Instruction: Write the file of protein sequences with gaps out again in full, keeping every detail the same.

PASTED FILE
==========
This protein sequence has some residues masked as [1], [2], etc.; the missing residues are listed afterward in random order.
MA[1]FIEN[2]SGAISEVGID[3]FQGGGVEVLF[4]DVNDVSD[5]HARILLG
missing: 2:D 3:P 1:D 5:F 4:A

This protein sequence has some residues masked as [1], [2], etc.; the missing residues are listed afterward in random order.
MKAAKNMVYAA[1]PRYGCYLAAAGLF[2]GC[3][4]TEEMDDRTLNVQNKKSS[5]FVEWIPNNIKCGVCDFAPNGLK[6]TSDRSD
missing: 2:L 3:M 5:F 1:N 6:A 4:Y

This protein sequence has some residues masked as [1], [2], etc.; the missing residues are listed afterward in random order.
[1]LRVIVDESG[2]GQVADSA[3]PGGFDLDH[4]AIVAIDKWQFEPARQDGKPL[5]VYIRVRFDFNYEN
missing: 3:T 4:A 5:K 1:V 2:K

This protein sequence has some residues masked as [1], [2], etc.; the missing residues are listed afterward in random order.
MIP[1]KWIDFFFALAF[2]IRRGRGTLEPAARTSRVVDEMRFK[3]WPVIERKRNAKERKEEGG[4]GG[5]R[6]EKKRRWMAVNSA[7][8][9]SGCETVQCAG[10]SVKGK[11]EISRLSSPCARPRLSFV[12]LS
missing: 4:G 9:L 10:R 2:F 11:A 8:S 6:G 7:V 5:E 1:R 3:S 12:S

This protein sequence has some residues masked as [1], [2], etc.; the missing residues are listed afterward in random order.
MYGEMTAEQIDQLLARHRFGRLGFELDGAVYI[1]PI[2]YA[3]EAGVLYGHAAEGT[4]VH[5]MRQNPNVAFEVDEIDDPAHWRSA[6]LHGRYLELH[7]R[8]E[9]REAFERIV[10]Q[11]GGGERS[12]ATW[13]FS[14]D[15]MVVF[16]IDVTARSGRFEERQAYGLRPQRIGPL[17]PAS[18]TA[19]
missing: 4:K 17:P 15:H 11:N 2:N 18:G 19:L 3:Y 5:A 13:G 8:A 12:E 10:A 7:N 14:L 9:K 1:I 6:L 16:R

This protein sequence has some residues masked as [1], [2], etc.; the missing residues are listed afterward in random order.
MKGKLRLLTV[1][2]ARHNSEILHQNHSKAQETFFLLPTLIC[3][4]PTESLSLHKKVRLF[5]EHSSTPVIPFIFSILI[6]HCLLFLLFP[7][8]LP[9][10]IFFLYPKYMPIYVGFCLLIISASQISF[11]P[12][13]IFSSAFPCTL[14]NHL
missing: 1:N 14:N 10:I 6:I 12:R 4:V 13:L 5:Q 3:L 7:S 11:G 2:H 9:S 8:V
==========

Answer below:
This protein sequence has some residues masked as [1], [2], etc.; the missing residues are listed afterward in random order.
MA[1]FIEN[2]SGAISEVGID[3]FQGGGVEVLF[4]DVNDVSD[5]HARILLG
missing: 2:D 3:P 1:D 5:F 4:A

This protein sequence has some residues masked as [1], [2], etc.; the missing residues are listed afterward in random order.
MKAAKNMVYAA[1]PRYGCYLAAAGLF[2]GC[3][4]TEEMDDRTLNVQNKKSS[5]FVEWIPNNIKCGVCDFAPNGLK[6]TSDRSD
missing: 2:L 3:M 5:F 1:N 6:A 4:Y

This protein sequence has some residues masked as [1], [2], etc.; the missing residues are listed afterward in random order.
[1]LRVIVDESG[2]GQVADSA[3]PGGFDLDH[4]AIVAIDKWQFEPARQDGKPL[5]VYIRVRFDFNYEN
missing: 3:T 4:A 5:K 1:V 2:K

This protein sequence has some residues masked as [1], [2], etc.; the missing residues are listed afterward in random order.
MIP[1]KWIDFFFALAF[2]IRRGRGTLEPAARTSRVVDEMRFK[3]WPVIERKRNAKERKEEGG[4]GG[5]R[6]EKKRRWMAVNSA[7][8][9]SGCETVQCAG[10]SVKGK[11]EISRLSSPCARPRLSFV[12]LS
missing: 4:G 9:L 10:R 2:F 11:A 8:S 6:G 7:V 5:E 1:R 3:S 12:S

This protein sequence has some residues masked as [1], [2], etc.; the missing residues are listed afterward in random order.
MYGEMTAEQIDQLLARHRFGRLGFELDGAVYI[1]PI[2]YA[3]EAGVLYGHAAEGT[4]VH[5]MRQNPNVAFEVDEIDDPAHWRSA[6]LHGRYLELH[7]R[8]E[9]REAFERIV[10]Q[11]GGGERS[12]ATW[13]FS[14]D[15]MVVF[16]IDVTARSGRFEERQAYGLRPQRIGPL[17]PAS[18]TA[19]
missing: 4:K 17:P 15:H 11:N 2:N 18:G 19:L 3:Y 5:A 13:G 8:A 12:E 10:A 7:N 14:L 9:K 1:I 6:L 16:R

This protein sequence has some residues masked as [1], [2], etc.; the missing residues are listed afterward in random order.
MKGKLRLLTV[1][2]ARHNSEILHQNHSKAQETFFLLPTLIC[3][4]PTESLSLHKKVRLF[5]EHSSTPVIPFIFSILI[6]HCLLFLLFP[7][8]LP[9][10]IFFLYPKYMPIYVGFCLLIISASQISF[11]P[12][13]IFSSAFPCTL[14]NHL
missing: 1:N 14:N 10:I 6:I 12:R 4:V 13:L 5:Q 3:L 7:S 11:G 2:H 9:S 8:V